RNA-Seq Batch correction negative values
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rmf ▴ 20
@rmf-13755
Last seen 15 months ago

In my bulk RNA-seq dataset, I noticed a few outliers on MDS plot and on further investigation found that these samples originated from one extraction batch (extbatch) 7.

Fig 1: MDS plot showing outliers and that they belong to extbatch 7.

Most of the samples from batch 7 and even batch 8 had lower RNA yield than other samples.

Fig 2: Mean and SD of RNA yield over extraction batches.

So now i am trying to correct this. I tried sva::ComBat() to correct for this extbatch and I ended up with negative values in my data. For comparison, I tried correction using scran::mnnCorrect. This also produced negative values.

Fig 3: Distribution of raw counts, counts after scran correction and combat correction. X-axis are individual samples. Y-axis are counts forced to limits -100K and 100K. Colours denote extraction batches. Red is the offending batch 7 with mostly bad samples. See appearance of negative values after batch correction.

https://i.imgur.com/wcIXtW3.jpg

Now, there is the argument that rather than correcting the batch, include it as a factor in my GLM model (~extbatch+family+condition). I did that and found 2 DEGs. If I remove samples from this batch 7 from my data altogether and run my model (~family+condition), I find many DEGs.

So, some of my questions are

1. Why do I get negative values and how do I fix that?
2. Is it better to discard these offending samples (I lose half my data) rather than fixing it using batch correction.
3. Why is the GLM with extbatch failing to produce any DEGs while removing the batch works?
4. If anyone has any better suggestions to handle this?

rna-seq batch-effect combat scran sva • 3.4k views
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Aaron Lun ★ 27k
@alun
Last seen 12 hours ago
The city by the bay
1. You get negative values because these methods, by and large, are designed to work on log-expression values that can go from -Inf to Inf. This is what they do, so there's nothing to "fix". If you want to account for the batch effect in a DE analysis, include batch as a factor in the design matrix.
2. According to your first MDS plot, samples in batch 7 are highly variable within the same batch. Batch correction won't help here, because your variability is occurring within the same batch. You need to figure out why this is the case before discarding those samples. For example, what are the DE genes between the batch 7 samples on the left and their counterparts on the right? Sex-related genes, or something?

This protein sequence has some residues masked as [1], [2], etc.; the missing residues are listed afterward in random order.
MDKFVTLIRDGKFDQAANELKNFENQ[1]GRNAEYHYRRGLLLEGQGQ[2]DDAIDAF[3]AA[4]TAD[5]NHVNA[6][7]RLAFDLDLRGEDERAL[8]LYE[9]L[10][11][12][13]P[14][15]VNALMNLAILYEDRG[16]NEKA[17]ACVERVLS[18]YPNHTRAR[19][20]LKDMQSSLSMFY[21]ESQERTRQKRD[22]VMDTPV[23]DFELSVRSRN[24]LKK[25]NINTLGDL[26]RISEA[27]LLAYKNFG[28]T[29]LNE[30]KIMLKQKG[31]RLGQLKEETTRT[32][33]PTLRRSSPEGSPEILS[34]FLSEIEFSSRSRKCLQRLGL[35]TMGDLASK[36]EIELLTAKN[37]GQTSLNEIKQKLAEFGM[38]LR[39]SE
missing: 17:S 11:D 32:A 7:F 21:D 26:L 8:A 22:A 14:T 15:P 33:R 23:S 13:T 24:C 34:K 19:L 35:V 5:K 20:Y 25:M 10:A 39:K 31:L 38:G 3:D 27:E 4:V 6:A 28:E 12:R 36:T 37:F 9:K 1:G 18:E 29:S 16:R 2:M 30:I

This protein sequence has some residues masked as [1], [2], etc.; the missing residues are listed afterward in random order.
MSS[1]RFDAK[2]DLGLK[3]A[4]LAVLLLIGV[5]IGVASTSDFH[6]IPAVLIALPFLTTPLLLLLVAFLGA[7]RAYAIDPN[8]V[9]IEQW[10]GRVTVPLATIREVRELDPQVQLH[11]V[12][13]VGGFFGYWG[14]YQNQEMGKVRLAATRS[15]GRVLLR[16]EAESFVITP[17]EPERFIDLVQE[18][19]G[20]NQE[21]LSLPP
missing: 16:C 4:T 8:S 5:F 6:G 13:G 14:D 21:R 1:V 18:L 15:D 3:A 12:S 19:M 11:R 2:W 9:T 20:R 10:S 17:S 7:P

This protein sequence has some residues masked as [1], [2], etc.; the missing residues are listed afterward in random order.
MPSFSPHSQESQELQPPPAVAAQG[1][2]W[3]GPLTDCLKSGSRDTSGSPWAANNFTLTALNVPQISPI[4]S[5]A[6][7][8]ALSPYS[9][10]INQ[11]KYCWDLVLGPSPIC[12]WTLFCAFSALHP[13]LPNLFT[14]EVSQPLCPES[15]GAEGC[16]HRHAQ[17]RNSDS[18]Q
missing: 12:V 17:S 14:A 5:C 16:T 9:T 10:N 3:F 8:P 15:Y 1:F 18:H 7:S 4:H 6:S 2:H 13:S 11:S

3. See my answer to point 2. Including a batch effect won't solve your particular problem, because the variability is occurring within the batch. This will inflate the dispersions and reduce power. Removing the entire batch will avoid this effect - though obviously at the cost of losing samples from batch 7.
4. If you still can't figure out what's happening in batch 7, you could try using RUVSeq or sva to guess the factor of unwanted variation and put that in the model. However, there's no substitute for properly understanding what's happening with your data.
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Ahan. So batch effect correction works only if all the samples in that batch are affected and not partially? By fixing the negative values, I meant to say to make them all positive because counts cannot be negative. And negative counts cannot be used by DGE packages. Anywya, I will try sva. Thanks for the suggestions.

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You shouldn't be applying the batch correction methods on the raw counts. If you're getting negative "count" values, you're doing something wrong. There are some complicated ways to get "corrected count" values with quantile-quantile mapping, but the simplest approach is just to include batch in the design matrix.

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My thinking was that I would batch correct the raw counts to get corrected raw counts which would be used in DESeq2 along with the model (which would now exclude the corrected batch variable). What kind of counts do you think the correction should be applied on? It cannot be log-cpm, vst, rlog, voom etc, because they cannot be fed into DESeq2. The negative values are worrying. I wonder if I could add a pseudocount to push them all above zero.

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No, your proposed approach is not correct. As I have already said, batch correction methods are not designed to be used with the raw counts. If you try to do so... well, you'll get nonsensical negative counts, and no amount of pseudo-count addition can protect you against that (notwithstanding the other biases introduced by adding pseudo-counts in the first place). In any case, you should be including the batch factor directly in the model for DE analysis. Supplying "corrected" values will fail to account for the uncertainty of the correction parameters.